Growerco Abandons Wool Marketing Plans
Growerco has abandoned its plans to form a co-operative wool marketing company because of a lack of grower support.
Growerco chairman, Sir Brian Lochore, said today that the company was unlikely to have got the critical mass of wool it needed to reform the industry.
Growerco was intended to be a fully integrated supply, sales and marketing business as envisaged by the McKinsey Report.
The company estimated that it needed at least 50,000 tonnes of wool a year to create efficiencies in the wool pipeline and to reform the way wool is marketed internationally. It was seeking to get growers to commit a minimum of 40,000 tonnes in the first year.
"When we launched the proposal I said that there would be no point in going any further if we didn't get sufficient volume," Sir Brian said.
"Despite extensive advertising, spending two weeks travelling around the country talking to growers, and writing to every wool grower in New Zealand, we got a mere 12,000 tonnes firmly committed by just over 1,100 growers.
"Although there were indications of stronger support, there was still too big a gap to what we needed for Growerco to succeed.
"Despite the overwhelming grower support for the McKinsey strong wool recommendations, it's disappointing that so few growers were prepared to back a proposal that would have delivered the reform the industry needs."
The Growerco proposal grew out of a gathering Sir Brian called in June of around 40 wool industry participants, including breed group representatives, Federated Farmers, brokers, Hawkes Bay wool action group members, Wool Board delegates, and other growers.
"I called that meeting because of the void that existed after the Strong Wools*Wrightson proposition failed to gain the necessary approvals from the McKinsey Implementation Project Team.
"That meeting was unanimous that doing nothing was not an option. It appointed a committee to develop a plan that would reform the wool industry.
"We called these people back together again part way through the development of the proposal. They largely supported our plans, and instructed us to refine the proposal and take it to growers.
"The McKinsey Implementation Project Team recommended that the Wool Board support Growerco because it was representative of a wide group of grower interests, was national, and would implement the reforms McKinsey proposed and which growers voted overwhelmingly to support.
"We made every effort to ensure that every wool grower had an opportunity to participate."
The cost of developing the Growerco proposal was $491,000 up until the end of November, with a few invoices still to come in. This was less than the capped budget approved by the Board because Growerco never issued a prospectus.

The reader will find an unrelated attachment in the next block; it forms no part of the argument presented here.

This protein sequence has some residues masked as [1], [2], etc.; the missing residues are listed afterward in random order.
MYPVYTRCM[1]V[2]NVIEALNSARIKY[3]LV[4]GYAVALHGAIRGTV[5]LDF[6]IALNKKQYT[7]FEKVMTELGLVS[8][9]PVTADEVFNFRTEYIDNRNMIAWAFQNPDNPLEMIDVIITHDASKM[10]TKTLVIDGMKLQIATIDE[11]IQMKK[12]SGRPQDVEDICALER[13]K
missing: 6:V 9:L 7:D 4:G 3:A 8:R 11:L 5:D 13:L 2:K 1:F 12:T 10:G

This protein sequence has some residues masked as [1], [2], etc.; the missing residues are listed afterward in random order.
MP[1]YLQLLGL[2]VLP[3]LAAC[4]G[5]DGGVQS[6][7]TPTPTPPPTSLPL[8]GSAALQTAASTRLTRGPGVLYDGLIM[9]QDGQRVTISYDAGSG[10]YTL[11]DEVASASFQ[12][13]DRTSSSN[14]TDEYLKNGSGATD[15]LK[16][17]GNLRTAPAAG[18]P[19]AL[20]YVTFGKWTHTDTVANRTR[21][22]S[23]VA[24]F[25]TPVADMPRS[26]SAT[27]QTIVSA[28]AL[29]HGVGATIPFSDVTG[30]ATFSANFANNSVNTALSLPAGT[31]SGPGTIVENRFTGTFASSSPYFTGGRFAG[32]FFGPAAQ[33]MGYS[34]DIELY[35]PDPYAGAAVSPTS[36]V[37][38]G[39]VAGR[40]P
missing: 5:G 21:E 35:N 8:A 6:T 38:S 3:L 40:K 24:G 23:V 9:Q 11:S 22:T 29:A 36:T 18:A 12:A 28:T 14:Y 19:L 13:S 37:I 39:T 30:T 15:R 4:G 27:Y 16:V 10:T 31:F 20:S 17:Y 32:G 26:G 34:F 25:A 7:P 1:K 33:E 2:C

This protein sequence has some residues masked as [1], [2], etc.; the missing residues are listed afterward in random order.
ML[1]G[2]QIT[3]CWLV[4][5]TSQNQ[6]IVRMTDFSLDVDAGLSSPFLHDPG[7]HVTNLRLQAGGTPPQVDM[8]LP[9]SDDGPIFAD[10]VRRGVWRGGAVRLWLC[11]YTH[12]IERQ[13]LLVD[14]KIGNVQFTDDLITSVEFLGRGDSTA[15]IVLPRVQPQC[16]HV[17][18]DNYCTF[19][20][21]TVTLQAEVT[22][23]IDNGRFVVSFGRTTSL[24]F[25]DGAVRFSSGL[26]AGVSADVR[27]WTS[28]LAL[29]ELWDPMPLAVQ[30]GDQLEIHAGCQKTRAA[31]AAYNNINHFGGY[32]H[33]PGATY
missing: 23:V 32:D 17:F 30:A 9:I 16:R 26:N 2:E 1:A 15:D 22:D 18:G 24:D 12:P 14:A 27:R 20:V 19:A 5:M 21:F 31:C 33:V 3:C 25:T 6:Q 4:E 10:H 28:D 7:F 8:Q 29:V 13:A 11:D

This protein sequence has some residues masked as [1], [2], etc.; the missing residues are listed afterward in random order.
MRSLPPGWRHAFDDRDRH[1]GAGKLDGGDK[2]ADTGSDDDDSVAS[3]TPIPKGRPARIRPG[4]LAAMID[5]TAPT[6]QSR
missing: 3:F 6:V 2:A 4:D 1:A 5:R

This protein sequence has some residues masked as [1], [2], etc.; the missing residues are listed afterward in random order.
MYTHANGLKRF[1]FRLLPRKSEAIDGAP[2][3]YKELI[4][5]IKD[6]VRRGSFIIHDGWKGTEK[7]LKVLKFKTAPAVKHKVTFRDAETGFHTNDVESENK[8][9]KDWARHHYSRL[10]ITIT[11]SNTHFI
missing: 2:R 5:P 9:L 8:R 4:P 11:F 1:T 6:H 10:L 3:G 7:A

"While we are grateful for the Board's support, Growerco has always been a grower initiative," Sir Brian said.
He said that Growerco recognised that it was going to be difficult launching a new company just before Christmas.
"However, there was a lot of frustration among growers that nothing was happening, and if we had waited until next year, that would have been another season gone, with nothing.
"We needed to gauge support for issuing a prospectus. There's clearly not enough, so it's time to call it quits."
Sir Brian said that growers must drive industry reform.
"Apathy, a reluctance to make decisions and the inability to look into the future are fundamental problems in the wool industry, particularly among growers.
"Reform of the industry needs to be based on a new selling system. The wool industry doesn't need another broker or exporter, and it must get away from trading on the spot market and taking a first-price mentality.
"Extra value can only be achieved through participation in the value chain. Growers need to move away from the spot market and embrace a new payment system that will reflect that participation."
"We have achieved that in the meat industry. However, the wool industry is now where we were 10 years ago with meat, where we mostly provided mostly frozen carcasses."
Sir Brian also said that those established players who opposed Growerco were simply trying to protect themselves against the inevitable.
"Our cause was not helped by the confusion of plans in the industry. Vested commercial interests, rather than a genuine grower-led attempt to reform the industry, drove competitive responses by others entering the market.
"Any effective, reforming business needs to be a global marketer along the lines of Fonterra or the large meat companies, which can take all the product farmers supply, and market it around the world.
"Growerco could have been that business. It's just a pity that more growers could not see that.
"I hope a grower-based, global wool marketer does emerge. It is the only hope for our industry, and prevent a world-class fibre becoming a nuisance by-product of meat production."